The powerplant comprised two 150 hp Lycoming O-320-A four-cylinder horizontally-opposed air-cooled engines and all fuel was carried in wing-tip tanks. All-wood construction was used for the laminar-flow wings and for the tail unit. The fuselage had a welded steel-tube structure, the forward portion being covered with light-alloy skin and the rear portion with laminated plastic. Normal seating was for four persons, in pairs. The M.222 was aerobatic when carrying a pilot and one passenger.
The prototype M.222V1, registered OE-VEA c/n 1, flew for the first time on May 15, 1959. Unfortunately it crashed during an one engine out test flight on August 2, 1959, the pilot Eduard Stefl and flight engineer Leopold Schwingenschlögl were killed instantly. Subsequently two further prototypes were built in the Rax-Werke in Wiener Neustadt, the pictured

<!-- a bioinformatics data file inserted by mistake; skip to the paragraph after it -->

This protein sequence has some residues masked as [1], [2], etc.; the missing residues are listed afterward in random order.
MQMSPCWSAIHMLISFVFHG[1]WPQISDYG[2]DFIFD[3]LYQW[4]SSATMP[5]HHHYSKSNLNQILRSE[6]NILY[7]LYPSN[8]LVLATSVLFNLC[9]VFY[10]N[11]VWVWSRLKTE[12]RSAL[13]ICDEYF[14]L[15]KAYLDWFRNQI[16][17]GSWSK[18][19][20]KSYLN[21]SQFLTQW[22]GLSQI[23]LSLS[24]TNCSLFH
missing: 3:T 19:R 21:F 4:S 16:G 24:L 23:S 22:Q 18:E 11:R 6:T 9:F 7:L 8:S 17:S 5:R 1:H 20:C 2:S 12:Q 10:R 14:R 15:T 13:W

OE-VEB, first flown in 1960 and the M.222V3 c/n 3, first flown in 1962.
The type was redesigned by the glider designer Ruediger Kunz, in order to build the machine in compliance to USA regulations, and hence the fourth prototype was designated SGP.222VS (VS for Vereinigte Staaten, German for United States). Initially registered OE-VED, the aircraft was reregistered OE-FEC after it received its Austrian and FAA Type Certificates on respectively February 15 and March 3, 1964, whereafter it was also redesignated SGP.222A. However, at the end of 1964 the program was cancelled and the prototypes were scrapped.
Span: 36 ft 1 in (11.00 m)
Length: 28 ft 10 in (8.80 m)
Height: 10 ft 0 in (3.05 m)
Wing area: 184 sq.ft (17.1 sq.m)
Weight empty: 2,535 lb (1,150 kg)
Loaded weight: 3,858 lb (1,750 kg)
Max speed: 186 mph (300 kmh) at sea level
Cruise speed: 168 mph (270 kmh)
Landing speed: 70 mph (113 kmh)
Climb: 1,378 ft (420 m)/min
Service ceiling: 20,997 ft (6,400 m)
Range: 808 mls (1,300 km)."